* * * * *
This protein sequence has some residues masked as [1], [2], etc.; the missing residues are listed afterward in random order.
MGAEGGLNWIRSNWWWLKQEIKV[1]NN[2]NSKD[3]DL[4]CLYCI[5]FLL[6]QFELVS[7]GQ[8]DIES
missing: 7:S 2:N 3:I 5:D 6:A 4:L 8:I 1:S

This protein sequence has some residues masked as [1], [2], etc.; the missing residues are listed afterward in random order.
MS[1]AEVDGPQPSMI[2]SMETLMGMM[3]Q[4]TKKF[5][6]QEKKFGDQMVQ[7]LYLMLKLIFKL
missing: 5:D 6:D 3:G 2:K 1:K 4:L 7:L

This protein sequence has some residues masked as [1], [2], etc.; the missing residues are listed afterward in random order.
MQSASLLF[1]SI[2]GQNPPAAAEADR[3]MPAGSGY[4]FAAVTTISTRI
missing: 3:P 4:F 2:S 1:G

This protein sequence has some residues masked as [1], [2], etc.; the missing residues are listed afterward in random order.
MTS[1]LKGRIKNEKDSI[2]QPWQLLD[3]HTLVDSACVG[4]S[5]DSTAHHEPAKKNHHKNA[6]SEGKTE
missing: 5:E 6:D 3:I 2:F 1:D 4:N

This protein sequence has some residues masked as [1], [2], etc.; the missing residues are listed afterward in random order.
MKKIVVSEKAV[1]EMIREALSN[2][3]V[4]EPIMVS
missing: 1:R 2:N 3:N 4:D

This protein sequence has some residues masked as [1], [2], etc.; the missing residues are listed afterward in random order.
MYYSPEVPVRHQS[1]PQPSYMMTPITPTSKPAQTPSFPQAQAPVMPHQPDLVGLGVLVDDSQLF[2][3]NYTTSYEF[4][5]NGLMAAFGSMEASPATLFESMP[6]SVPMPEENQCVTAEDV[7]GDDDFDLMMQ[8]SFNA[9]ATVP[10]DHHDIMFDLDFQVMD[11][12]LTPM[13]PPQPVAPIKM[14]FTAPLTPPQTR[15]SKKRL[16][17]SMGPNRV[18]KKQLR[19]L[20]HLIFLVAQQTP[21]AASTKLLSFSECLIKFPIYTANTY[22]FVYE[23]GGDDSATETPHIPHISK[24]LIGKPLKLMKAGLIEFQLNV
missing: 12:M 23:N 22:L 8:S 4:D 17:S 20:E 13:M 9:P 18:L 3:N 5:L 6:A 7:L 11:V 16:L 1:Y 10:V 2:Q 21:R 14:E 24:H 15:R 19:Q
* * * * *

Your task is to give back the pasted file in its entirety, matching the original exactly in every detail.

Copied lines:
This protein sequence has some residues masked as [1], [2], etc.; the missing residues are listed afterward in random order.
MGAEGGLNWIRSNWWWLKQEIKV[1]NN[2]NSKD[3]DL[4]CLYCI[5]FLL[6]QFELVS[7]GQ[8]DIES
missing: 7:S 2:N 3:I 5:D 6:A 4:L 8:I 1:S

This protein sequence has some residues masked as [1], [2], etc.; the missing residues are listed afterward in random order.
MS[1]AEVDGPQPSMI[2]SMETLMGMM[3]Q[4]TKKF[5][6]QEKKFGDQMVQ[7]LYLMLKLIFKL
missing: 5:D 6:D 3:G 2:K 1:K 4:L 7:L

This protein sequence has some residues masked as [1], [2], etc.; the missing residues are listed afterward in random order.
MQSASLLF[1]SI[2]GQNPPAAAEADR[3]MPAGSGY[4]FAAVTTISTRI
missing: 3:P 4:F 2:S 1:G

This protein sequence has some residues masked as [1], [2], etc.; the missing residues are listed afterward in random order.
MTS[1]LKGRIKNEKDSI[2]QPWQLLD[3]HTLVDSACVG[4]S[5]DSTAHHEPAKKNHHKNA[6]SEGKTE
missing: 5:E 6:D 3:I 2:F 1:D 4:N

This protein sequence has some residues masked as [1], [2], etc.; the missing residues are listed afterward in random order.
MKKIVVSEKAV[1]EMIREALSN[2][3]V[4]EPIMVS
missing: 1:R 2:N 3:N 4:D

This protein sequence has some residues masked as [1], [2], etc.; the missing residues are listed afterward in random order.
MYYSPEVPVRHQS[1]PQPSYMMTPITPTSKPAQTPSFPQAQAPVMPHQPDLVGLGVLVDDSQLF[2][3]NYTTSYEF[4][5]NGLMAAFGSMEASPATLFESMP[6]SVPMPEENQCVTAEDV[7]GDDDFDLMMQ[8]SFNA[9]ATVP[10]DHHDIMFDLDFQVMD[11][12]LTPM[13]PPQPVAPIKM[14]FTAPLTPPQTR[15]SKKRL[16][17]SMGPNRV[18]KKQLR[19]L[20]HLIFLVAQQTP[21]AASTKLLSFSECLIKFPIYTANTY[22]FVYE[23]GGDDSATETPHIPHISK[24]LIGKPLKLMKAGLIEFQLNV
missing: 12:M 23:N 22:L 8:S 4:D 17:S 20:E 13:M 9:P 18:L 3:N 5:L 6:A 7:L 11:V 16:L 1:Y 10:V 2:Q 21:R 14:E 24:H 15:R 19:Q